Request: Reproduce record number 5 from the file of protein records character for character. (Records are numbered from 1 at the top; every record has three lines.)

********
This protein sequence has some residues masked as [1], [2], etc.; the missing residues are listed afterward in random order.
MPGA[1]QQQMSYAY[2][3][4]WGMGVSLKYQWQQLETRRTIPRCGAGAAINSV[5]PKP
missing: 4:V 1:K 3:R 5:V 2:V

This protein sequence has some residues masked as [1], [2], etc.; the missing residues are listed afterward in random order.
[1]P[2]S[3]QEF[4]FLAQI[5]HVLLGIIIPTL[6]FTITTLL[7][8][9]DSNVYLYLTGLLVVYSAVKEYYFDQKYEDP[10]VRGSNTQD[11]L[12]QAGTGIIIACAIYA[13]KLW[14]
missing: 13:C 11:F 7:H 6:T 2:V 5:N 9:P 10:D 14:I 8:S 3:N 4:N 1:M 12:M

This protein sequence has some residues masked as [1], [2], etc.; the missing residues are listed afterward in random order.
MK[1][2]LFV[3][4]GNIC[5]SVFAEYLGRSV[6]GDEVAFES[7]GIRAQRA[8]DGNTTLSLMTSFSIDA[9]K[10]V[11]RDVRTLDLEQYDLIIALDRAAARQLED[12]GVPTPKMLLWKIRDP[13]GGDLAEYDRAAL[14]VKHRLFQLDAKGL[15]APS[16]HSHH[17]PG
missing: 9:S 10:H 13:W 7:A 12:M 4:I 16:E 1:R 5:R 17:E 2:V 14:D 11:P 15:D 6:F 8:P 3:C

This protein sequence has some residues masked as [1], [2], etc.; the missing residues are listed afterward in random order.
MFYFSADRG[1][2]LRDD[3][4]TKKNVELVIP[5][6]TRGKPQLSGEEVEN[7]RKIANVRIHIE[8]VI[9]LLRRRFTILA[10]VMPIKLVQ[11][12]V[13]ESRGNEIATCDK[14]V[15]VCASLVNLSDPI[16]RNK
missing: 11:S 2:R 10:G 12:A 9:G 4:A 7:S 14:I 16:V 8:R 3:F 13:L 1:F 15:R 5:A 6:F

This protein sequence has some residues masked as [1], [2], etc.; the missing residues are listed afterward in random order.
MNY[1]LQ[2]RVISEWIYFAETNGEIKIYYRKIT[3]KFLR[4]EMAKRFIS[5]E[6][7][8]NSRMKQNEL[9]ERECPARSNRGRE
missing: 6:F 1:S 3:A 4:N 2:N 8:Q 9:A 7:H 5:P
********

This protein sequence has some residues masked as [1], [2], etc.; the missing residues are listed afterward in random order.
MNY[1]LQ[2]RVISEWIYFAETNGEIKIYYRKIT[3]KFLR[4]EMAKRFIS[5]E[6][7][8]NSRMKQNEL[9]ERECPARSNRGRE
missing: 6:F 1:S 3:A 4:N 2:N 8:Q 9:A 7:H 5:P